For those of us who are in Christ and who have been adopted – what does it mean that we have been adopted?  How do we respond to this Gospel of free grace and adoption into sonship?  How do we return the generous love of our God who gave Himself for us?  John chapter 21 offers some insight into the proper response when Jesus asks Peter if he loves him.  Three times Jesus asks the question, “Peter, do you love me?”, 3 times Peter responds, “Lord, you know that I love you”, and 3 times Jesus responds to him: “Tend my lambs”.  Jesus, in no uncertain language, tells Peter that genuine love for Jesus is more than a verbal affirmation of love.  True love for Jesus will result in a Christian loving Jesus’ sheep.  And I ask you today: which of Jesus’ sheep are more in need of love than orphans without a family?

For those of us who are in Christ and have faith in His atoning work – what will the natural result of this faith be?  James 1:26 states the following: “Religion that God our Father accepts as pure and faultless is this: to look after orphans and widows in their distress and to keep oneself from being polluted by the world.”  James later goes on to state that faith without works is dead.  Therefore, we must conclude that true faith in God’s love and adoption to sonship will result in Christians responding to the needs of widows and orphans.  It will result in Christians opening up their homes and welcoming orphans, trusting in God even when there is uncertainty about how things will go.  Real faith will result in other Christians giving generously to support others who are adopting.

The Need
Now that I have shared my story and the Biblical mandate to practice adoption, you may ask: what is the need?  There are a variety of statistics that I saw in my research, but the picture i saw is clearly staggering.  Most statistics suggest that there are over 100,000 foster children in the US and millions of orphans worldwide. This is an overwhelming number and we may wonder if it is possible for one person to make a difference.  To this I simply say: ask my sisters if adoption has made a difference in their lives.  Ask another adopted child you know what it meant to them.  Even if we as individuals cannot adopt every orphan, we can make a difference in one life at a time. And if the church together rises to this challenge, we can fulfill the great commission through opening our homes to orphans and adopting them into our families.  If we fail to respond and do nothing, these orphans may not be adopted into any family, and they may end up as victims of human trafficking, in jail, or dead.  The stakes could not be higher for each of these children.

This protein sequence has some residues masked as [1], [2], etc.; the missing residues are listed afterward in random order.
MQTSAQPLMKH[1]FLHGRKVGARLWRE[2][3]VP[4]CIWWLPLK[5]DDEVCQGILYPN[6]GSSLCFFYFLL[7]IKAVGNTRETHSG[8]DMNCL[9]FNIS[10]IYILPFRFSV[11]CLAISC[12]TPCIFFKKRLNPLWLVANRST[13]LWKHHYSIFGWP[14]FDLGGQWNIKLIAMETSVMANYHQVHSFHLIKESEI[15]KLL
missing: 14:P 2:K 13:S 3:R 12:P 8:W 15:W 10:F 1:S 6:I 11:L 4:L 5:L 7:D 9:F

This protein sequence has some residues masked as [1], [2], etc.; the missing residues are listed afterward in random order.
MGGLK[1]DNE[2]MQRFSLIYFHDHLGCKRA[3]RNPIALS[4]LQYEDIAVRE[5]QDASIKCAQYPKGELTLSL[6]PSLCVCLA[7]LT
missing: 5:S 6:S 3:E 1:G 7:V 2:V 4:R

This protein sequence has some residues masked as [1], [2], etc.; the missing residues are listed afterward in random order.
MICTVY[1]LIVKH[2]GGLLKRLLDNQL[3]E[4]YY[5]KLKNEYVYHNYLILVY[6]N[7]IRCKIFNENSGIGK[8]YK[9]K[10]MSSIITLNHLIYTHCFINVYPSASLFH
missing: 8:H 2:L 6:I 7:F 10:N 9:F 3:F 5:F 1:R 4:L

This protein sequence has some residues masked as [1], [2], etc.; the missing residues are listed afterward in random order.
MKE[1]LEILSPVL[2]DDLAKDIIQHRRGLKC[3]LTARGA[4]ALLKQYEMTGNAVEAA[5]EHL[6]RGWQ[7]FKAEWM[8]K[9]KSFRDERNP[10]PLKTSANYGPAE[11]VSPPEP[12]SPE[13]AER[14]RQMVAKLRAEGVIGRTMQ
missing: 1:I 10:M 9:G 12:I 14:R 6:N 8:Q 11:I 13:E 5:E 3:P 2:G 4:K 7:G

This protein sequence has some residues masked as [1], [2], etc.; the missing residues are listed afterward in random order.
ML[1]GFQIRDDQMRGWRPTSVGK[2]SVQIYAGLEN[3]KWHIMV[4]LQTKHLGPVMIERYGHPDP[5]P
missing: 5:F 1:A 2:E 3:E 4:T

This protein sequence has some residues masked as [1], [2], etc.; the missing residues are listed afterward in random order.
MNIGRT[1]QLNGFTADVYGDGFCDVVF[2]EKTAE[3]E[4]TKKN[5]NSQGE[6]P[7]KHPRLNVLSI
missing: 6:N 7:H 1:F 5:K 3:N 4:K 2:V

The Response
How will you respond to this need?  For my wife and I, we have increasingly felt a burden to respond to this need.  I am being seconded to Zambia by my organization later this summer for a year-long assignment.  We are thrilled for the opportunity to live in Zambia and serve the Zambian people.  However, we believe that God may have something more in store for us than simply working for World Vision.  We have talked about adoption since we first got married, and we planned to adopt at some point.  However, for more than a year, we have experienced infertility, and as a result, we are prayerfully seeking the Lord to see whether or not this is the right time for us to adopt.  We are also in the process of preparation and have initiated a home study in order to be prepared for the potential adoption.

There are other ways to respond besides adopting a child yourself.  There are many adoption agencies and organizations which can use your financial support and prayers.  If you personally know a couple that is trying to adopt, you can support them directly.  Adoption can be an expensive proposition as parents-to-be must complete home studies, get background checks, pay for travel, and many other costs.  Additionally, you can get involved as a foster parent, with commitments ranging from full-time foster care to respite care where you watch a child for short periods of time.  Finally, you can impact the lives of orphans or vulnerable children by volunteering for organizations such as Big Brother Big Sister.

So I ask you again: how will you respond?  Will you investigate adoption for yourself and your family?  Will you consider supporting another family that is trying to adopt, whether through prayer or finances?  Will you reach out to orphans or foster children in your neighborhood?  The need is tremendous, but we serve a God who can do the impossible.  He is a Father to the fatherless – are we?